A FOOD BANK is set to open in Monmouth, making it the third in the Monmouthshire.
The initiative, which gives food parcels to those who have no other means of getting food, will be join branches in Abergavenny and Chepstow.
Monmouth and District Foodbank volunteers will initially operate one day a week at Monmouth Baptist Church. It means that people in crisis would not have to travel to the foodbanks in Abergavenny or Chepstow.
The branch, which is led by the church and involves several community organisations, believes the foodbank will help some of Monmouth's poorest citizens at a time of crisis.
It works by exchanging food vouchers (given to clients by local agencies) for parcels containing dried and tinned foods, which are designed to last three days. It collects donations of food from churches, harvest festivals in schools and volunteers.
Tony Graham, Foodbank network manager for Wales at the Trussell Trust, which provides training and advice to more than 50 foodbanks across the UK, said: “We are aware that there is a need in Monmouth because there is an evident need in similar towns in Wales such as Abergavenny and Chepstow.
“The council’s social workers in these towns have indicated that there was some need in the Monmouth area.”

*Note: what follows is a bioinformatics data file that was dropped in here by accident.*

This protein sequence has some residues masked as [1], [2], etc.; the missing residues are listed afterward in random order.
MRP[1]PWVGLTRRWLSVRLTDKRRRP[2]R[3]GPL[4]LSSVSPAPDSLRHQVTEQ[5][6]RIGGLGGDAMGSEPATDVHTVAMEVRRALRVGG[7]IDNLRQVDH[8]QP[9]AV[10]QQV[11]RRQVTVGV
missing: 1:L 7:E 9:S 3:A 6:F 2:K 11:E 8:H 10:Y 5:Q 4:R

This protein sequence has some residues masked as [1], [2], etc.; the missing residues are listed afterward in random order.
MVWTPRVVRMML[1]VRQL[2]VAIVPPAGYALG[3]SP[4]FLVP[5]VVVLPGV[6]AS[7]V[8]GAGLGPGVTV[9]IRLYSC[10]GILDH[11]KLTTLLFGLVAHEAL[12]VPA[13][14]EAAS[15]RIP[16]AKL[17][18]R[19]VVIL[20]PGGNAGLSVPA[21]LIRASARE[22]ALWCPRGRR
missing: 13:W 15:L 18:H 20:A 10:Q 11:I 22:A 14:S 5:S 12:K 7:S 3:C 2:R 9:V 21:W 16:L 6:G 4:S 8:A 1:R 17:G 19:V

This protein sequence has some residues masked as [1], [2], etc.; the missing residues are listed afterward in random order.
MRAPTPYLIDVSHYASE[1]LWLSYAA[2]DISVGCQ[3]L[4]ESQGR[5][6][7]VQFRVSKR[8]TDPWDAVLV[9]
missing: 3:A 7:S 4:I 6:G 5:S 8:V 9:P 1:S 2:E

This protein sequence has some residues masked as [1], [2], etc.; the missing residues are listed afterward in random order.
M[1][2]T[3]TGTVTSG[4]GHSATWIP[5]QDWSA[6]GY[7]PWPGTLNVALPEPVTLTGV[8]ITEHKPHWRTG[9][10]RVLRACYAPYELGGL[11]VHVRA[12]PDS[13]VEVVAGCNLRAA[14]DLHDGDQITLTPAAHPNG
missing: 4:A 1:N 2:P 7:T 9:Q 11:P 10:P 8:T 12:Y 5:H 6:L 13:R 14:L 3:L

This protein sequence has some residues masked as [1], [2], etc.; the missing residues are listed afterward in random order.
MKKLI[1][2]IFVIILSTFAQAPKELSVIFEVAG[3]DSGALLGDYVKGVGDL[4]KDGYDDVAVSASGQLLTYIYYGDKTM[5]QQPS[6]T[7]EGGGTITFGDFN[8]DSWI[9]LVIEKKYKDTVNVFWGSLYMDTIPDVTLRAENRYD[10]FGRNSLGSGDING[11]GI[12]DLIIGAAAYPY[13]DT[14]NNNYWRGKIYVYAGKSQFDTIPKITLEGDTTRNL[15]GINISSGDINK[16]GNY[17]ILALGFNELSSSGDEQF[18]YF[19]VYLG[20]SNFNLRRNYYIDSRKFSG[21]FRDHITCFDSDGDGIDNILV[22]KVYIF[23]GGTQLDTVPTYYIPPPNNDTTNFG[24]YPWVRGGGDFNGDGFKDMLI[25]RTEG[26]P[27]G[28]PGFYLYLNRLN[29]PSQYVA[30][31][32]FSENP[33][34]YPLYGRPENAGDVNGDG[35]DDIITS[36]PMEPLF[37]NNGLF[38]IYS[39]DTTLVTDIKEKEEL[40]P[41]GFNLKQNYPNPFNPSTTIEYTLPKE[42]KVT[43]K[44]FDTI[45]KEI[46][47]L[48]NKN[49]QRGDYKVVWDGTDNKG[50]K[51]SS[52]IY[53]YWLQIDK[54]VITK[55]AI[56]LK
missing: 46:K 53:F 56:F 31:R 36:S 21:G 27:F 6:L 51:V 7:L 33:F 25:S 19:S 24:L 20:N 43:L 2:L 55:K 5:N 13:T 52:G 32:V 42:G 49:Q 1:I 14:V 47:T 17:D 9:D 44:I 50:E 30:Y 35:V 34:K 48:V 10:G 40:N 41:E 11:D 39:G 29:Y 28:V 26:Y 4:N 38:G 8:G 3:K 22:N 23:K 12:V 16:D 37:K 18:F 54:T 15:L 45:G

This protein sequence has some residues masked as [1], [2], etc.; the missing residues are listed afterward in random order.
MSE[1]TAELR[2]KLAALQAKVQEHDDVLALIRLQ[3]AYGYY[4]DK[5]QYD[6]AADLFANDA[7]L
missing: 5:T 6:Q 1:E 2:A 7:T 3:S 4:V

From April 1, 2013, to date, the Chepstow foodbank has distributed just over nine tonnes of food to 1,152 people, of whom 374 were children.
In Abergavenny, six-and-a-half tonnes were handed out to 890 people, of whom 203 were children. Mr Graham said that while these figures are below average, the branches are very busy.
“There are still pockets of the town and surrounding area that are clearly poorer areas. Even in the affluent areas people can find themselves in crisis through being made redundant or those living in rural communities on the minimum wage, it can be a combination of factors.
The Deacon of Monmouth Baptist Church has asked Monmouthshire council if it can temporarily put the timber shed at the back of the Church to act as a distribution point for the food bank before it is distributed.
It is hoped that if successful, more convenient premises will be found within three to five years.
Mr Graham added: “If planning permission is granted it will be full steam ahead.”
The application has yet to be considered by Monmouthshire council.